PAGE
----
Internet of things (IoT) systems for precision agriculture have the potential to conserve water and increase agricultural productivity. Enabling these systems with a capacitive moisture sensor, which is fully biodegradable paper substrate with a cellulose nanofibrils surface, helps detect moisture levels of soil in agricultural fields. But these soil-degradable sensors degrade very rapidly without a packaging to protect the sensor. Therefore, a need to develop a biodegradable packaging that can effectively extend the lifespan of these sensors while maintaining sensor performance and functionality is required. Several packaging designs have been investigated to identify a design that will most effectively protect the sensor, and the mechanical properties of 3:1 beeswax: soy wax composite wax blend are analyzed. A packaging design and material are selected and recommended as an appropriate biodegradable packaging for these soil-degradable sensors.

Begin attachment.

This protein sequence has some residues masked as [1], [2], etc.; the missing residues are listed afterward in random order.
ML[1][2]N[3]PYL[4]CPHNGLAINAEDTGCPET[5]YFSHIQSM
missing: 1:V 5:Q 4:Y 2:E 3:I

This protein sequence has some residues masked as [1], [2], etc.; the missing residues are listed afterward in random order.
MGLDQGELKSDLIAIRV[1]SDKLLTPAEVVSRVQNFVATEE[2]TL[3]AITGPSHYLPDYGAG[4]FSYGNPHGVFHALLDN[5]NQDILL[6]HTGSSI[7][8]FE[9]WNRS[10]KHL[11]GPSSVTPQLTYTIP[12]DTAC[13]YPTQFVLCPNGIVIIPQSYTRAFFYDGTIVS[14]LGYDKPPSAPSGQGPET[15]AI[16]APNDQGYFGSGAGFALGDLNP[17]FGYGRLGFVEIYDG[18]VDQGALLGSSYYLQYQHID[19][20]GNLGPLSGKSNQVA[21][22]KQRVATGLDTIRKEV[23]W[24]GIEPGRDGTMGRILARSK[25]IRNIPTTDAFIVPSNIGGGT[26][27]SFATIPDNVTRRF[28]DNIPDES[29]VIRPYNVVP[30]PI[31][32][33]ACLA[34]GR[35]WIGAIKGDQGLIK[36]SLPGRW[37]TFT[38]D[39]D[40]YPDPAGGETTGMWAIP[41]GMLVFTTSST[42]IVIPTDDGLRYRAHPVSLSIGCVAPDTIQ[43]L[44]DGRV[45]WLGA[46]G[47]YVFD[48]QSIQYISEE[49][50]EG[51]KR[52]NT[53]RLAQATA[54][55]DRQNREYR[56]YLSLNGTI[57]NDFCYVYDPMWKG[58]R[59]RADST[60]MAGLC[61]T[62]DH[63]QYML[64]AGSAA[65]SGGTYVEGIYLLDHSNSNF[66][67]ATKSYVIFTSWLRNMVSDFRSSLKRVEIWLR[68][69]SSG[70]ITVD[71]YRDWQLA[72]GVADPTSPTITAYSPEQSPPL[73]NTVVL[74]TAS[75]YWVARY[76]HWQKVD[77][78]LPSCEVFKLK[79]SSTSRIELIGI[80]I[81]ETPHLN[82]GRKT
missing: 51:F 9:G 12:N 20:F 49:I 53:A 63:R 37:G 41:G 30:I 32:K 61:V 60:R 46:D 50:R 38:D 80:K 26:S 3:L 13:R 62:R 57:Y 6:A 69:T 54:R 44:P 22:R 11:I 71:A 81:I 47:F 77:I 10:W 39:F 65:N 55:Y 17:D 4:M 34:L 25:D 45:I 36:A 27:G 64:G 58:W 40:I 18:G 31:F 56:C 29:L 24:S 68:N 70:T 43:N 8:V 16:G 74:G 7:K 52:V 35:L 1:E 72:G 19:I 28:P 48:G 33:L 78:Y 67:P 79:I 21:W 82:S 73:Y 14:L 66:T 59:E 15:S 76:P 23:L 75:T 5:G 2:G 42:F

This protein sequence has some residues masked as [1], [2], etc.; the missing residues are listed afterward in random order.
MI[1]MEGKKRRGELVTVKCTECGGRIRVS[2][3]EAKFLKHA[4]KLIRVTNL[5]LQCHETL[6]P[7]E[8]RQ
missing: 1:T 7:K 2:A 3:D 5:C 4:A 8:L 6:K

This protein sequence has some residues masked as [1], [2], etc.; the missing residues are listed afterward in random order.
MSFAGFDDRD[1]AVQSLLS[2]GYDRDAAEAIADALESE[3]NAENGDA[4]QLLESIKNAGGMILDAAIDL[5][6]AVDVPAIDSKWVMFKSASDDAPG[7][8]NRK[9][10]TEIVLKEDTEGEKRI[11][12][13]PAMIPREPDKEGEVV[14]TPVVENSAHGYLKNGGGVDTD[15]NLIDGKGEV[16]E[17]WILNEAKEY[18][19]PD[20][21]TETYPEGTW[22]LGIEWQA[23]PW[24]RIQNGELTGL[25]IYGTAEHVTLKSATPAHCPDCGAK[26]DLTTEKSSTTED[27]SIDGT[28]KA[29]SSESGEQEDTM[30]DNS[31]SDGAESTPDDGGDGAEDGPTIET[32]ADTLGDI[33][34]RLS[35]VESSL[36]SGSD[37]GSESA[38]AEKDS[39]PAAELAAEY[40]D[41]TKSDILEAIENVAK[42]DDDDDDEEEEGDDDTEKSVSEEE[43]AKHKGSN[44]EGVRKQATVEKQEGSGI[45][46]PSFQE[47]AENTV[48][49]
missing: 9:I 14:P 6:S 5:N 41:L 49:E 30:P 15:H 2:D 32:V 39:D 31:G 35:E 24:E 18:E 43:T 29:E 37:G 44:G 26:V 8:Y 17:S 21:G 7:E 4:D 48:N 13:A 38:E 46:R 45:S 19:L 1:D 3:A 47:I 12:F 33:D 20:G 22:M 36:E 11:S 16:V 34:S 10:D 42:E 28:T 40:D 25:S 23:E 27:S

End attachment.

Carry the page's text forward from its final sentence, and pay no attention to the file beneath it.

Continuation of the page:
Imaging Photoplethysmography to Determine Pressure Induced Changes in Cutaneous Blood Volume
Electrical Engineering, University of Notre Dame
Advisor: Andrew Richardson
Mentors: Andrew Gabros, Avin Khera